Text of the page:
Unemployment and conflict has forced many young Somalians out of the country in search of a better life. But a newfound stability in the once-lawless nation has created hope — and jobs — which, some say, are too often being filled by foreigners. Abdulaziz Billow reports from Mogadishu.
Video

Video A Dinosaur Fit for Land and Water

Residents and tourists in Washington D.C. can now examine a life-size replica of an unusual dinosaur that lived almost a hundred million years ago in northern Africa. Scientists say studying the behemoth named Spinosaurus helps them better understand how some prehistoric animals adapted to life on land and in water. The Spinosaurus replica is on display at the National Geographic museum. VOA’s George Putic has more.
Video

Video Iraqi Kurdistan Church Helps Christian Children Cope find shelter in churches in the Kurdish capital, Irbil

In the past six weeks, tens of thousands of Iraqi Christians have been forced to flee their homes by Islamic State militants and find shelter in churches in the Kurdish capital, Irbil. Despite U.S. airstrikes in the region, the prospect of people returning home is still very low and concerns are starting to grow over the impact this is having on the displaced youth. Sebastian Meyer reports from Irbil on how one church is coping.
Video

Video NASA Picks Boeing, SpaceX to Carry Astronauts Into Space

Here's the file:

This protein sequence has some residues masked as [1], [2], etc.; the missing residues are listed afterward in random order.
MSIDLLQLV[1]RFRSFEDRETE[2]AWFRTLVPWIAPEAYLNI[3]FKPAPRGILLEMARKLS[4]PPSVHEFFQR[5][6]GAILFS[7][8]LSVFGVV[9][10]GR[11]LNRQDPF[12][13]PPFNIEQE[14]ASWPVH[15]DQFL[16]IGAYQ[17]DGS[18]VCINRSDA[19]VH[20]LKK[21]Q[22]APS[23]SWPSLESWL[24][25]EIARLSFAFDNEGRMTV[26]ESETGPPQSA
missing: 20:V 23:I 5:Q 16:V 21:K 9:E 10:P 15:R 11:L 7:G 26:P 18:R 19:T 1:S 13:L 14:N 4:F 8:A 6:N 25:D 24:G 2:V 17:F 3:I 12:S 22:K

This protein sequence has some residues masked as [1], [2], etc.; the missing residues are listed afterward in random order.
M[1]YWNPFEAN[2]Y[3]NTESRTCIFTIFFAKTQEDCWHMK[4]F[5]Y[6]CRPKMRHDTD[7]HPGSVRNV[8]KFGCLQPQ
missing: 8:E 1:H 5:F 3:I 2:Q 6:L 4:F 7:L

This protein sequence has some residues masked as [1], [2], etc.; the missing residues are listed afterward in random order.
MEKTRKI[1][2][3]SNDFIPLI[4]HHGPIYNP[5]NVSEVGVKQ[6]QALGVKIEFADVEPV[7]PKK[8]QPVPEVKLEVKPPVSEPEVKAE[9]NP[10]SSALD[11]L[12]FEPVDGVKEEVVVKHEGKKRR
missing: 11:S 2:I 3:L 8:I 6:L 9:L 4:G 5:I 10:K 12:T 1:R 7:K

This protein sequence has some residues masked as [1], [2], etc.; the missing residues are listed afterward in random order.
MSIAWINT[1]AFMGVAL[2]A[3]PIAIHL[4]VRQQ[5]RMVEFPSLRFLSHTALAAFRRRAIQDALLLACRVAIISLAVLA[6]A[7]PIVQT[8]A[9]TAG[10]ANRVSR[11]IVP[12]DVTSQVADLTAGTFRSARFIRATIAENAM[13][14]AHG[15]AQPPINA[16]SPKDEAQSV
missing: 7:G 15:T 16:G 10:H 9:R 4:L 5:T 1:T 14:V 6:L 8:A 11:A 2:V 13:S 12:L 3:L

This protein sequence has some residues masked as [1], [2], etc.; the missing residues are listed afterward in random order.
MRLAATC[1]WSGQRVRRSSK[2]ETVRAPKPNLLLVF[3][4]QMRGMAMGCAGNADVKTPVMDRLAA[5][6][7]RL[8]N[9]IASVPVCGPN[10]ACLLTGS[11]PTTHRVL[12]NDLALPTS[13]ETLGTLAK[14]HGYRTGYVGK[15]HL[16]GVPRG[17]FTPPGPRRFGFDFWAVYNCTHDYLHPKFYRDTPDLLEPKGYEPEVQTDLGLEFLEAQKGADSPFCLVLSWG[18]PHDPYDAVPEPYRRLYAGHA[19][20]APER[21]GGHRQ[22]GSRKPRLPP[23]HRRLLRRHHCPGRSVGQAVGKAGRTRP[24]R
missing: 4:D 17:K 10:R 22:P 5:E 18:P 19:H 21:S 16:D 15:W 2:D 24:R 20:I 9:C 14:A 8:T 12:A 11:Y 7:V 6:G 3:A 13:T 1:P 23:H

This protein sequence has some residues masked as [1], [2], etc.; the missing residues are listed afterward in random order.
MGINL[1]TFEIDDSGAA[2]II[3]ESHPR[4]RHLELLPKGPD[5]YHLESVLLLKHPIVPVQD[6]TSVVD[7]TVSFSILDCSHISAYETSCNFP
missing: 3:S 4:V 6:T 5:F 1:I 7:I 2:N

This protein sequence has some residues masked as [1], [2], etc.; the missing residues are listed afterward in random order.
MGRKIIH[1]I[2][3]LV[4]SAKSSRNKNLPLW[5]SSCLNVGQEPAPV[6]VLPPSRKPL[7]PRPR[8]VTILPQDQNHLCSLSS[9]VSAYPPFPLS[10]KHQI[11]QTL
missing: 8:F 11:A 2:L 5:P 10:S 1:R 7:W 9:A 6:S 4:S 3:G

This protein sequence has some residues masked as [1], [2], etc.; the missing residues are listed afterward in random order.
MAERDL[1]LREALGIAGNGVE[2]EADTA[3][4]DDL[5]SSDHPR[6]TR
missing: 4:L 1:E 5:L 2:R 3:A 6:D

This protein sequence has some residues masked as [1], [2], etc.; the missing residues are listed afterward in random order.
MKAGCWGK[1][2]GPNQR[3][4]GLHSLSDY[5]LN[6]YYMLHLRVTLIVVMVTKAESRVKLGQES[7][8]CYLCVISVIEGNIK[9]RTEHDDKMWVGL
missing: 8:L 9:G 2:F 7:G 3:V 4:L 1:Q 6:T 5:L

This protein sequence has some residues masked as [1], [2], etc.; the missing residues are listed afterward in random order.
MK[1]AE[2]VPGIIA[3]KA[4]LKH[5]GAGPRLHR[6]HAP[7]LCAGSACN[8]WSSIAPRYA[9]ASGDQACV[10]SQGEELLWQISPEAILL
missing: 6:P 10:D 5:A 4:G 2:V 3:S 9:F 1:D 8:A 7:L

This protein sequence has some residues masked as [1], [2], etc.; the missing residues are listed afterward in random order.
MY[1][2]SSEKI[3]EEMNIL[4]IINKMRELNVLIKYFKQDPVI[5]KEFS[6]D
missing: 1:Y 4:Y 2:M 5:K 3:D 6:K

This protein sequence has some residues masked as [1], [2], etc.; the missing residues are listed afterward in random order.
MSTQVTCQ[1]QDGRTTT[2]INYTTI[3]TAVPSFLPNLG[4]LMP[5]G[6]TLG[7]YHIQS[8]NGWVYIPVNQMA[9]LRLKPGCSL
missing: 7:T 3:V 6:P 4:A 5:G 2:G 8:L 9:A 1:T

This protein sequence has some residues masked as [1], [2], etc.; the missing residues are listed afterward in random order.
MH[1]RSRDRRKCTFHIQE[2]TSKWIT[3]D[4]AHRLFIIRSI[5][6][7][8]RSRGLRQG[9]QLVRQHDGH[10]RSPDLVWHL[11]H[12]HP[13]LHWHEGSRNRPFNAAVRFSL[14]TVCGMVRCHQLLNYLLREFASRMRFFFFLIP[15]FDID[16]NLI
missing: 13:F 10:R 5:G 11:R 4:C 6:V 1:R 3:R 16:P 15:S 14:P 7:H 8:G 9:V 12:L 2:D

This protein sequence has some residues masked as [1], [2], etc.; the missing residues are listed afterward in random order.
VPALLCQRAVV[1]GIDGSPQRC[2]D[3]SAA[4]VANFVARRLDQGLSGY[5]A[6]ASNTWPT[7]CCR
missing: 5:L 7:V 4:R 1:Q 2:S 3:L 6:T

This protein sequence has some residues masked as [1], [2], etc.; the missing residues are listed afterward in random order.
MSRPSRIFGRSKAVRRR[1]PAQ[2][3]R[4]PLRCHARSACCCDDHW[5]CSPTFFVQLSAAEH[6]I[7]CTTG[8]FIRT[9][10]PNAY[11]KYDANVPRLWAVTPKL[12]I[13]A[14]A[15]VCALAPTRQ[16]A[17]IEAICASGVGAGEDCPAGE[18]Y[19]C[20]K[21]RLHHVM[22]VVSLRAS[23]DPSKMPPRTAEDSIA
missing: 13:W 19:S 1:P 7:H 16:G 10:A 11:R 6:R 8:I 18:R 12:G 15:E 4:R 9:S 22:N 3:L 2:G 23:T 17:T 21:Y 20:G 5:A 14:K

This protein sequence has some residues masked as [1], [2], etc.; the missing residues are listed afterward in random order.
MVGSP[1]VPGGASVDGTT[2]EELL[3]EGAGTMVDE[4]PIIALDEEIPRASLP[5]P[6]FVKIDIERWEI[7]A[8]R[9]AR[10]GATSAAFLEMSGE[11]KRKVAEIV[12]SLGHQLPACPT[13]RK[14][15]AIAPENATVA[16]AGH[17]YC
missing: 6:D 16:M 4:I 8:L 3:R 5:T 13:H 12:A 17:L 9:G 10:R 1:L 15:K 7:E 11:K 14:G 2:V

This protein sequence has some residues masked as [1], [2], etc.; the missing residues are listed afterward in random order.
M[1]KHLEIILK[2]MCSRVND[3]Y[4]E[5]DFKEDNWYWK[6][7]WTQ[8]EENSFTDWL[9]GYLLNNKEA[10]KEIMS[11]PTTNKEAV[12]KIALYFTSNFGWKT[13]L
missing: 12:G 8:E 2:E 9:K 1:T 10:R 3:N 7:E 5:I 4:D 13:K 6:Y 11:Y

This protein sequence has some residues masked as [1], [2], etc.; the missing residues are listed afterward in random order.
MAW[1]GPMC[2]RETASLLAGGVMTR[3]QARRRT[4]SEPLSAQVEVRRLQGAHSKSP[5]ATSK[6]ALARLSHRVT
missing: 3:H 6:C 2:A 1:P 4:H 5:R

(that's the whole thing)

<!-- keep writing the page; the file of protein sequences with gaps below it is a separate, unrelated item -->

The U.S. space agency, NASA, has chosen Boeing and SpaceX companies to build the next generation of spacecraft that will carry U.S. astronauts to the International Space Station by the year 2017. The deal with private industry enables NASA to end its dependence on Russia to send space crews into low Earth orbit and back. Zlatica Hoke has more.
Video

Video Future of Ukrainian Former President's Estate Uncertain

More than six months after Ukraine's former President Viktor Yanukovych fled revolution to Russia, authorities have yet to gain control of his palatial estate. Protesters occupy the grounds and opened it to tourists but they are also refusing to turn it over to the state. VOA's Daniel Schearf reports from Mezhigirya, just north of Kyiv.
Video

Video China Muslims Work to Change Perceptions After Knife Attacks

China says its has sentenced three men to death and one woman to life in prison for a deadly knife attack in March that left more than 30 dead and 140 injured. Beijing says Muslim militants from China's restive western region of Xinjiang carried out the attacks. Now, more than six months after the incident, residents in the city are still coping with the aftermath. VOA's Bill Ide has more from Kunming.


Carnage and mayhem are part of daily life in northern Nigeria, the result of a terror campaign by the Islamist group Boko Haram. Fears are growing that Nigeria’s government may not know how to counter it, and may be making things worse. More

AppleAndroid